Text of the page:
In Land and Blood, his second novel, the Algerian-Kabyle writer Mouloud Feraoun offers a detailed portrait of life for Algerian Kabyles in the 1920s and 1930s through the story of a Kabyle-Berber man, Amer. Like many Kabyle men of the 1930s, Amer leaves his village to work in the coal mines of France. While in France, he inadvertently kills his own uncle in an accident that sets in motion forces of betrayal and revenge once he returns home. Unlike The Poor Man's Son, his first fictional work, Land and Blood is not autobiographical but is rather the first in a series of novels Feraoun planned to write about immigrant ties between France and Algeria in the years leading up to World War II. Through Amer's story, Feraoun unveils what daily life was like in a poor village of colonial-era Algeria. Published in 1953, a year before the outbreak of the Algerian War, Land and Blood provides a fascinating account of Muslim, Berber-Arab social, cultural, and religious practices of rural Algeria in the pre-independence era.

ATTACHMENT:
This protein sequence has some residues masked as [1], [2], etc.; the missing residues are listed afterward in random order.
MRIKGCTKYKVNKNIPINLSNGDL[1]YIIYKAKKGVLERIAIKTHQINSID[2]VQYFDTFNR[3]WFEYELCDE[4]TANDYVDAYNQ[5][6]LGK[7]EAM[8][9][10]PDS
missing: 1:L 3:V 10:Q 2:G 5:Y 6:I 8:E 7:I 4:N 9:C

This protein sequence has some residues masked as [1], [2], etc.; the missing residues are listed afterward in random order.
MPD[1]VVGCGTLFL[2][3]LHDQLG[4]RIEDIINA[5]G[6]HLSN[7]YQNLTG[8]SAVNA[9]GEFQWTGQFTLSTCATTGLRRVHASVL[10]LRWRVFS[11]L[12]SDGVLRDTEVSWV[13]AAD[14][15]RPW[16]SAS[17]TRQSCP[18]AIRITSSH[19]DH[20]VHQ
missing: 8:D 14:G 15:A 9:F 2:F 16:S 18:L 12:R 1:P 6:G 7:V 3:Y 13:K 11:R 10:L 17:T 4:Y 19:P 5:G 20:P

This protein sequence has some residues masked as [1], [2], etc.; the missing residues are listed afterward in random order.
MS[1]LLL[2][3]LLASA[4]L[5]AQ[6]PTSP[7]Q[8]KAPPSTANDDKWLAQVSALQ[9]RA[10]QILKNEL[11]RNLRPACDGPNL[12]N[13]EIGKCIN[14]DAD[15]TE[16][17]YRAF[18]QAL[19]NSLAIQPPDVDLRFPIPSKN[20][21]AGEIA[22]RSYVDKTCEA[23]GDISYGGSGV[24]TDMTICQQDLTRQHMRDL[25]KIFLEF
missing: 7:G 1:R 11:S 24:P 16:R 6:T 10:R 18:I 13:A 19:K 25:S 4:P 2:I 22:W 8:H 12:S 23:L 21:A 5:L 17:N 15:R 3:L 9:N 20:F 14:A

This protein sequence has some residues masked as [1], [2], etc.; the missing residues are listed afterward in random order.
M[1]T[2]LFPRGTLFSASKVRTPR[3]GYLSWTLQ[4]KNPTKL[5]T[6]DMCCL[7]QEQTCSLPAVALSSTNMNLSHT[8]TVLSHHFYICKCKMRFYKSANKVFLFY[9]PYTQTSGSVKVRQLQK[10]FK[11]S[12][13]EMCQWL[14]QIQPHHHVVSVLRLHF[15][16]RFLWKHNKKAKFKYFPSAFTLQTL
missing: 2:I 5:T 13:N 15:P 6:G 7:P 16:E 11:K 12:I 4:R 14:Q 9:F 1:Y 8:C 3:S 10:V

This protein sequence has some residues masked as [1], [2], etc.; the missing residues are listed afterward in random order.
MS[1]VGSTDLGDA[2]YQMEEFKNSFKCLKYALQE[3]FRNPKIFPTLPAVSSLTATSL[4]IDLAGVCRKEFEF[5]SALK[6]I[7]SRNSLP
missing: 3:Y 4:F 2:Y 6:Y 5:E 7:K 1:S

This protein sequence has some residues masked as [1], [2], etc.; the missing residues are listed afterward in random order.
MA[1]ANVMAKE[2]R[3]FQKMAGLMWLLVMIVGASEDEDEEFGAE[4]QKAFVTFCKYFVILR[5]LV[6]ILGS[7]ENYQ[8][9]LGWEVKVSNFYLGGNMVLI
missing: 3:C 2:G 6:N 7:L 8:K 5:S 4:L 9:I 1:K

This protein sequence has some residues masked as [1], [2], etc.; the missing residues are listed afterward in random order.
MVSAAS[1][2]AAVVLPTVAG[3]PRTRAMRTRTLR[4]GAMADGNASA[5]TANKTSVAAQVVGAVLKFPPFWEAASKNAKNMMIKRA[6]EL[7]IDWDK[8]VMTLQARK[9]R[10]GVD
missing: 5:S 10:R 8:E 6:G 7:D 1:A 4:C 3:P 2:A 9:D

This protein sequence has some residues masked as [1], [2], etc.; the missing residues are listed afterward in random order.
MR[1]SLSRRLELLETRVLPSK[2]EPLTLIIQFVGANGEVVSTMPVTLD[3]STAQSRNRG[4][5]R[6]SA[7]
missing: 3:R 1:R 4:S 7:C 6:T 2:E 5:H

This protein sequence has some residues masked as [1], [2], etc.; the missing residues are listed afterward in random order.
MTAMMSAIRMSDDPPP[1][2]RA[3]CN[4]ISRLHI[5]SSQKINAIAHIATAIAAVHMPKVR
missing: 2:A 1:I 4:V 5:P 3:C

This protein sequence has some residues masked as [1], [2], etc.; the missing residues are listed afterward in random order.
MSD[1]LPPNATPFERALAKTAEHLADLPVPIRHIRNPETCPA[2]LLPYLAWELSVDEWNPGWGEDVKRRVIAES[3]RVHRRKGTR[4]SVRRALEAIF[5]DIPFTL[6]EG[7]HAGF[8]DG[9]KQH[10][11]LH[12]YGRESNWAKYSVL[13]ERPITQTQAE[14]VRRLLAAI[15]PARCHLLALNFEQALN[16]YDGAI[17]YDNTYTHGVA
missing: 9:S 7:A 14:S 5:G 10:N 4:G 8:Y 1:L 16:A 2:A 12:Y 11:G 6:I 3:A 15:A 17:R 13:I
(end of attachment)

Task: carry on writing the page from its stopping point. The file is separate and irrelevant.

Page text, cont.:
A tireless author and educator, Mouloud Feraoun (1913-1962) was assassinated by a French terrorist group only three days before the cease-fire that marked the beginning of Algerian independence. His Journal, 1955-1962: Reflections on the French-Algerian War was published posthumously to great acclaim. Patricia Geesey, Professor of French at the University of North Florida, has published work in journals such as the French Review, World Literature Today, and Research in African Literatures.